Pledge on health at Shanghai Conference
The recently adopted Shanghai Declaration on Promoting Health in the 2030 Agenda for Sustainable Development (SDGs) pledges governments to accelerate the implementation of the SDGs through increased political commitment and financial investment in health promotion.
The Declaration resulted from the 9th Global Conference on Health Promotion, held in Shanghai 21-24 November 2016. The Conference, commemorating the 30th anniversary of the landmark Ottawa Charter for Health Promotion, was co-organized by the World Health Organization (WHO) and the National Health and Family Planning Commission of the People’s Republic of China
It assembled more than 1,200 ministers, government officials, mayors and experts from 120 countries to discuss the future of health promotion in the era of the SDGs.
Health promotion and human behaviour
In her keynote address, Dr Margaret Chan, WHO Director-General, pointed out that ‘Health promotion is essentially about changing human behaviours, and there is nothing harder to do in all of public health,” adding, “Evidence shows that reshaping unhealthy environments does more to promote health than campaigns that try to persuade changes using health messages alone.”
She noted resistance to effective measures by powerful industry groups, singling out efforts by the tobacco industry to frustrate national anti-tobacco legislation and the beverage industry to curtail measures to combat childhood obesity targeting sugar consumption.
As an example, she detailed industry’s ‘swift and predictable’ reaction when, in October, WHO urged governments to introduce taxes on sugar-sweetened beverages to reduce their significant contribution to obesity, diabetes, and dental decay. First, soda taxes do not work, despite evidence to the contrary. Second, soda taxes are regressive as they punish the poor.
“Ministries of health nearly always have their facts and evidence straight, but ministries of finance, trade, agriculture, and foreign affairs are more susceptible to persuasion by industry arguments.”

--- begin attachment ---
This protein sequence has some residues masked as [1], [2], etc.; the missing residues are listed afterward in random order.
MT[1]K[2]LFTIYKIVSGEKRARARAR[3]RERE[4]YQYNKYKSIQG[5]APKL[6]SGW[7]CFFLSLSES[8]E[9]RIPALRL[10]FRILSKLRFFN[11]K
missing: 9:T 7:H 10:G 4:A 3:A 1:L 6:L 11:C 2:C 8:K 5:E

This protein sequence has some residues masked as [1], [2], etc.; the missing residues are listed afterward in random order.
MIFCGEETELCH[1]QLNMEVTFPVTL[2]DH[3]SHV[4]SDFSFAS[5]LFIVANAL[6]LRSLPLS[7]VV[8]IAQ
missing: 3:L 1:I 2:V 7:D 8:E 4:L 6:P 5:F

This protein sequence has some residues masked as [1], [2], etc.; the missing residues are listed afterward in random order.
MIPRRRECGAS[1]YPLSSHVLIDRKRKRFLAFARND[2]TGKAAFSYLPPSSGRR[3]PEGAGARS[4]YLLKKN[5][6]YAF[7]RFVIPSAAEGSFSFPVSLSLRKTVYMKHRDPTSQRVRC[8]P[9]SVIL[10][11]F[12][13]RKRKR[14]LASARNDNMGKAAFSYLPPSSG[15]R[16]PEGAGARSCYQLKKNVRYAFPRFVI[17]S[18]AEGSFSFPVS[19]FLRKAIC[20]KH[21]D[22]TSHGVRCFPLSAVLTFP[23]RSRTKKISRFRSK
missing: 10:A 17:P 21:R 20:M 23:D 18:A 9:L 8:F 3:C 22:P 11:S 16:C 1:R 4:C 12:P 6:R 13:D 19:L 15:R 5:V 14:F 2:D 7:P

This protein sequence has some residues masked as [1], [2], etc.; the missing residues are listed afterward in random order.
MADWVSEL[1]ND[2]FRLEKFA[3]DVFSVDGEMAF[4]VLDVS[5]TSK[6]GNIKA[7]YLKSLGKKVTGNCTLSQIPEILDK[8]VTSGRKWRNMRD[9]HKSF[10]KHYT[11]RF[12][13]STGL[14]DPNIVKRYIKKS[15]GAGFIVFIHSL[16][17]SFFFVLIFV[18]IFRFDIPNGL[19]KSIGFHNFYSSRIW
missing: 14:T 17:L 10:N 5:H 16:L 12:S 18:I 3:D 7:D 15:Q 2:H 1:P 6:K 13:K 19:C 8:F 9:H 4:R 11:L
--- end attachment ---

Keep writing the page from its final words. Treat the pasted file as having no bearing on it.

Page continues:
Her advice: “Out-shout industry with the facts.”
Dr Habib Benzian, one of the Editor-in-Chiefs of ‘The Challenge of oral disease – A call to action’, which constitutes the 2nd edition of the Oral Health Atlas (©FDI World Dental Federation 2015) was in Shanghai to present the Fit for School concept on behalf of the German Development Cooperation during a session highlighting the relevance of Water, Sanitation and Hygiene (WASH) for the SDGs.
This concept integrates WASH improvements in schools with essential school health interventions, such as deworming and daily toothbrushing with a fluoride toothpaste, and currently reaches 3 million children daily. Dr Benzian also seized the opportunity to share a copy of the Oral Health Atlas and discuss the oral health policy of Nepal with Nepalese Minister of Health Mr Gagan Kumar Thapa.
Nepal’s primary healthcare system is facing major challenges, the complicated geography being one of them. The country’s oral health policy dates from 2014 and replaces an earlier one from 2004. It is aligned with the Regional Strategy for Oral Health 2013-2020 of the WHO South East Asia Regional Office.
The government of Nepal is committed to including oral health in a comprehensive response to noncommunicable diseases in Nepal, despite a shortage of qualified oral health personnel, training of mid-level providers, and primary health workers in providing basic oral care. There is also a significant challenge of regulating private sector dental education so that quality standards are maintained.